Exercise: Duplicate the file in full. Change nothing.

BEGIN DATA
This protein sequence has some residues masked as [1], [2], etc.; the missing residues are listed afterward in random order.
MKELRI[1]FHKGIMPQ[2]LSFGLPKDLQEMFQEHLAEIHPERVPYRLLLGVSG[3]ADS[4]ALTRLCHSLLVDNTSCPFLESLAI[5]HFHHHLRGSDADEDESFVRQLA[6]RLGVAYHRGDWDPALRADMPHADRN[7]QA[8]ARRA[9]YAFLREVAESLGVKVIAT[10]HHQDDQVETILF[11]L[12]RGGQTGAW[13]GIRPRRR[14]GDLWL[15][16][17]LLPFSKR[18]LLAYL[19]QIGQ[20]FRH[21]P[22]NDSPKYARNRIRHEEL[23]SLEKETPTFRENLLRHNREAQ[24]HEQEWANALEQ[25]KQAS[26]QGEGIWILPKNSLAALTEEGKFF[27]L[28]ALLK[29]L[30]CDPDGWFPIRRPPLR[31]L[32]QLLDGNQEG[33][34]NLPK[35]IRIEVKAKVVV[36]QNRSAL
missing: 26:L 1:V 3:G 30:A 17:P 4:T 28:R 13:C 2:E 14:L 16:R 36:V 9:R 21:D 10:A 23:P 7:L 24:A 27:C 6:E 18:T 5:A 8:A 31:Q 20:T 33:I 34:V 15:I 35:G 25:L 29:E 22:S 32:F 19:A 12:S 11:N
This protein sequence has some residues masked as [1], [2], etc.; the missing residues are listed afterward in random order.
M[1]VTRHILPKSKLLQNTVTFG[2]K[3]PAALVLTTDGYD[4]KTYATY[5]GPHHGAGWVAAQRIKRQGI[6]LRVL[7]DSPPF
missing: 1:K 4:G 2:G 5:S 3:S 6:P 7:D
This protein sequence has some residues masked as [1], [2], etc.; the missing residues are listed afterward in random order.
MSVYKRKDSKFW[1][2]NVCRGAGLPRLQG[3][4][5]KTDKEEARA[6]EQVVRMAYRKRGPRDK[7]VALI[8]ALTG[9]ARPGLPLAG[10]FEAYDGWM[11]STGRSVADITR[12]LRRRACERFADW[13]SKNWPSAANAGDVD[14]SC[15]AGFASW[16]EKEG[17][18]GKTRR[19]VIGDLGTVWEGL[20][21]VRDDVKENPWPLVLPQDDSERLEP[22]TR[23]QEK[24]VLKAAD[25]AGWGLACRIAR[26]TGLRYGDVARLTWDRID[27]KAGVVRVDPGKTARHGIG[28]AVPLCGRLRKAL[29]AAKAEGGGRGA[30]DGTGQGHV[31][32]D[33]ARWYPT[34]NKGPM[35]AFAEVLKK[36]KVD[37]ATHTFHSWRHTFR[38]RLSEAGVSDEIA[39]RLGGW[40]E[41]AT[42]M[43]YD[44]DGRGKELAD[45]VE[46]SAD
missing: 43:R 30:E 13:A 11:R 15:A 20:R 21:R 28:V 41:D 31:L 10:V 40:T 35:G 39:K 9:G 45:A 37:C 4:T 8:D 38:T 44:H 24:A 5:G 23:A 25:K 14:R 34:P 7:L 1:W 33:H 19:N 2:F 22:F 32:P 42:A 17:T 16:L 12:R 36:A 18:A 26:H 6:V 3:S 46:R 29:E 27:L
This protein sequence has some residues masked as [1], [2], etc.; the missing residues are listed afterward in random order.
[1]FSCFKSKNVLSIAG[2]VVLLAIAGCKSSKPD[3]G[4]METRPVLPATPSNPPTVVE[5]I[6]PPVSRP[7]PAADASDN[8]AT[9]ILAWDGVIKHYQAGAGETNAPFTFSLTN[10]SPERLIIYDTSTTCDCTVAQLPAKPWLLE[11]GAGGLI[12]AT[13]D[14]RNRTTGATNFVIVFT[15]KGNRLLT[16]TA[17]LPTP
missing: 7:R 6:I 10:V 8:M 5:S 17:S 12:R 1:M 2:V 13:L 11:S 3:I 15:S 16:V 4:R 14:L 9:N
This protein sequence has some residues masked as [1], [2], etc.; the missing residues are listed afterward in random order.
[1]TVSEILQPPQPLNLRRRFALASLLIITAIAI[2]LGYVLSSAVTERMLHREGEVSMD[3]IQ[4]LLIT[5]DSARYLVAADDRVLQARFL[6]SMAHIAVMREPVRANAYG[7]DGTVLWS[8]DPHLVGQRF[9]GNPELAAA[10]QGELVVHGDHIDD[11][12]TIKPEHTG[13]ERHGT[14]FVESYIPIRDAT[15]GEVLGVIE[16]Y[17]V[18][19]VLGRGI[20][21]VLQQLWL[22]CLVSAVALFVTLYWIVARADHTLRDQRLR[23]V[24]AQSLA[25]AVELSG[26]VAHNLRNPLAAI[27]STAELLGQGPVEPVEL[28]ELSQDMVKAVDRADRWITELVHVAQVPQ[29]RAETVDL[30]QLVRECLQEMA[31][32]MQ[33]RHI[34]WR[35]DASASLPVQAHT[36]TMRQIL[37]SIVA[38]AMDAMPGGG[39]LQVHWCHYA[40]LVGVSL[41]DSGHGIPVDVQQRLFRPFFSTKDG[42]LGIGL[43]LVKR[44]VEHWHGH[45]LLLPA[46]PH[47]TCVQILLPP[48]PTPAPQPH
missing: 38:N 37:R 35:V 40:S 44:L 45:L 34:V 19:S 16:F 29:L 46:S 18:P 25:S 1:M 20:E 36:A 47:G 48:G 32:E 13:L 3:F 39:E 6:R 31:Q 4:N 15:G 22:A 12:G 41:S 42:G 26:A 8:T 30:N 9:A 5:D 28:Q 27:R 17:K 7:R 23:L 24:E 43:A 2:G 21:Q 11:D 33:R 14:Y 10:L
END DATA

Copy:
This protein sequence has some residues masked as [1], [2], etc.; the missing residues are listed afterward in random order.
MKELRI[1]FHKGIMPQ[2]LSFGLPKDLQEMFQEHLAEIHPERVPYRLLLGVSG[3]ADS[4]ALTRLCHSLLVDNTSCPFLESLAI[5]HFHHHLRGSDADEDESFVRQLA[6]RLGVAYHRGDWDPALRADMPHADRN[7]QA[8]ARRA[9]YAFLREVAESLGVKVIAT[10]HHQDDQVETILF[11]L[12]RGGQTGAW[13]GIRPRRR[14]GDLWL[15][16][17]LLPFSKR[18]LLAYL[19]QIGQ[20]FRH[21]P[22]NDSPKYARNRIRHEEL[23]SLEKETPTFRENLLRHNREAQ[24]HEQEWANALEQ[25]KQAS[26]QGEGIWILPKNSLAALTEEGKFF[27]L[28]ALLK[29]L[30]CDPDGWFPIRRPPLR[31]L[32]QLLDGNQEG[33][34]NLPK[35]IRIEVKAKVVV[36]QNRSAL
missing: 26:L 1:V 3:G 30:A 17:P 4:T 28:R 13:C 2:E 14:L 16:R 36:V 9:R 21:D 10:A 23:P 7:L 24:A 27:C 6:E 18:T 5:A 8:A 31:Q 20:T 33:I 34:V 15:I 35:G 25:L 29:E 22:S 32:F 19:A 12:S 11:N
This protein sequence has some residues masked as [1], [2], etc.; the missing residues are listed afterward in random order.
M[1]VTRHILPKSKLLQNTVTFG[2]K[3]PAALVLTTDGYD[4]KTYATY[5]GPHHGAGWVAAQRIKRQGI[6]LRVL[7]DSPPF
missing: 1:K 4:G 2:G 5:S 3:S 6:P 7:D
This protein sequence has some residues masked as [1], [2], etc.; the missing residues are listed afterward in random order.
MSVYKRKDSKFW[1][2]NVCRGAGLPRLQG[3][4][5]KTDKEEARA[6]EQVVRMAYRKRGPRDK[7]VALI[8]ALTG[9]ARPGLPLAG[10]FEAYDGWM[11]STGRSVADITR[12]LRRRACERFADW[13]SKNWPSAANAGDVD[14]SC[15]AGFASW[16]EKEG[17][18]GKTRR[19]VIGDLGTVWEGL[20][21]VRDDVKENPWPLVLPQDDSERLEP[22]TR[23]QEK[24]VLKAAD[25]AGWGLACRIAR[26]TGLRYGDVARLTWDRID[27]KAGVVRVDPGKTARHGIG[28]AVPLCGRLRKAL[29]AAKAEGGGRGA[30]DGTGQGHV[31][32]D[33]ARWYPT[34]NKGPM[35]AFAEVLKK[36]KVD[37]ATHTFHSWRHTFR[38]RLSEAGVSDEIA[39]RLGGW[40]E[41]AT[42]M[43]YD[44]DGRGKELAD[45]VE[46]SAD
missing: 43:R 30:E 13:A 11:R 15:A 20:R 21:R 28:V 41:D 31:L 10:V 40:T 35:G 39:K 9:G 45:A 37:C 4:T 8:D 38:T 44:H 24:A 5:G 23:A 25:K 14:R 34:P 7:L 1:W 33:H 19:N 2:F 22:F 32:P 42:A 17:T 16:L 12:R 36:A 18:A 26:H 6:V 3:S 46:R 29:E 27:L
This protein sequence has some residues masked as [1], [2], etc.; the missing residues are listed afterward in random order.
[1]FSCFKSKNVLSIAG[2]VVLLAIAGCKSSKPD[3]G[4]METRPVLPATPSNPPTVVE[5]I[6]PPVSRP[7]PAADASDN[8]AT[9]ILAWDGVIKHYQAGAGETNAPFTFSLTN[10]SPERLIIYDTSTTCDCTVAQLPAKPWLLE[11]GAGGLI[12]AT[13]D[14]RNRTTGATNFVIVFT[15]KGNRLLT[16]TA[17]LPTP
missing: 7:R 6:I 10:V 8:M 5:S 17:S 12:R 1:M 2:V 13:L 11:S 3:I 15:S 16:V 4:R 14:L 9:N
This protein sequence has some residues masked as [1], [2], etc.; the missing residues are listed afterward in random order.
[1]TVSEILQPPQPLNLRRRFALASLLIITAIAI[2]LGYVLSSAVTERMLHREGEVSMD[3]IQ[4]LLIT[5]DSARYLVAADDRVLQARFL[6]SMAHIAVMREPVRANAYG[7]DGTVLWS[8]DPHLVGQRF[9]GNPELAAA[10]QGELVVHGDHIDD[11][12]TIKPEHTG[13]ERHGT[14]FVESYIPIRDAT[15]GEVLGVIE[16]Y[17]V[18][19]VLGRGI[20][21]VLQQLWL[22]CLVSAVALFVTLYWIVARADHTLRDQRLR[23]V[24]AQSLA[25]AVELSG[26]VAHNLRNPLAAI[27]STAELLGQGPVEPVEL[28]ELSQDMVKAVDRADRWITELVHVAQVPQ[29]RAETVDL[30]QLVRECLQEMA[31][32]MQ[33]RHI[34]WR[35]DASASLPVQAHT[36]TMRQIL[37]SIVA[38]AMDAMPGGG[39]LQVHWCHYA[40]LVGVSL[41]DSGHGIPVDVQQRLFRPFFSTKDG[42]LGIGL[43]LVKR[44]VEHWHGH[45]LLLPA[46]PH[47]TCVQILLPP[48]PTPAPQPH
missing: 38:N 37:R 35:V 40:S 44:L 45:L 34:V 19:S 16:F 29:L 46:S 18:P 25:S 1:M 20:E 36:A 47:G 48:G 32:E 13:L 3:F 39:E 6:R 31:Q 4:N 15:G 22:A 12:G 41:S 42:G 26:A 8:T 30:N 9:A 5:D 28:Q 27:R 17:K 7:R 23:L 24:E 43:A 2:G 21:Q 11:D 33:R 14:Y 10:L